Why Doesn’t It Work Here?
A Systems Approach to Physics Instruction
Ken Heller, University of Minnesota
Introductory physics is the gateway to modern technical professions. That student diversity leads adventurous physics instructors to try a new pedagogy or technology. After a few years the course reverts to its original form. We all recognize that a course is a system with students, instructors, disciplinary culture, content, institutional constraints, and stakeholders as essential and interlocking components. This talk will give examples of lasting change to seed a discussion about improving student learning and identifying the elements in that complex system we call a course.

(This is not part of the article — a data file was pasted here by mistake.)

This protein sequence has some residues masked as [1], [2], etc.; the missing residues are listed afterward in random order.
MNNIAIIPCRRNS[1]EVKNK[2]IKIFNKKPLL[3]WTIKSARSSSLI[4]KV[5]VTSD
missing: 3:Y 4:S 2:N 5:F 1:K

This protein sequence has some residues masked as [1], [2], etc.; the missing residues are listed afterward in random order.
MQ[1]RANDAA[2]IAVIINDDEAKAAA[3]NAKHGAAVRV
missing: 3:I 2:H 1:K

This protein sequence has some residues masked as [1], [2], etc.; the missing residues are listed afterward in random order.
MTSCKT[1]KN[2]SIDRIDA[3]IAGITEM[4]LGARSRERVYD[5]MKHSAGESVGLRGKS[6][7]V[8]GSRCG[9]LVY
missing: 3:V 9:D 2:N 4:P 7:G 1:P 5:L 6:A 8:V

Date: Wednesday, October 7, 2015
Time: 4pm reception (refreshments and music), 4:30pm lecture
Location: Chemistry’s Thatcher Seminar Room – TBBC 4630
Kenneth Heller is the College of Science and Engineering Distinguished Professor of Physics and Morse Alumni Distinguished Teacher Professor at University of Minnesota. His particle physics research in neutrino oscillations is currently with the NOvA experiment. He has served on the Fermilab Board of Trustees and Users Executive Committee, as president of AAPT, and chair of APS Forum on Education. He is a fellow of the APS and AAAS.
For more information about the Hugo Rossi Lecture series, click here.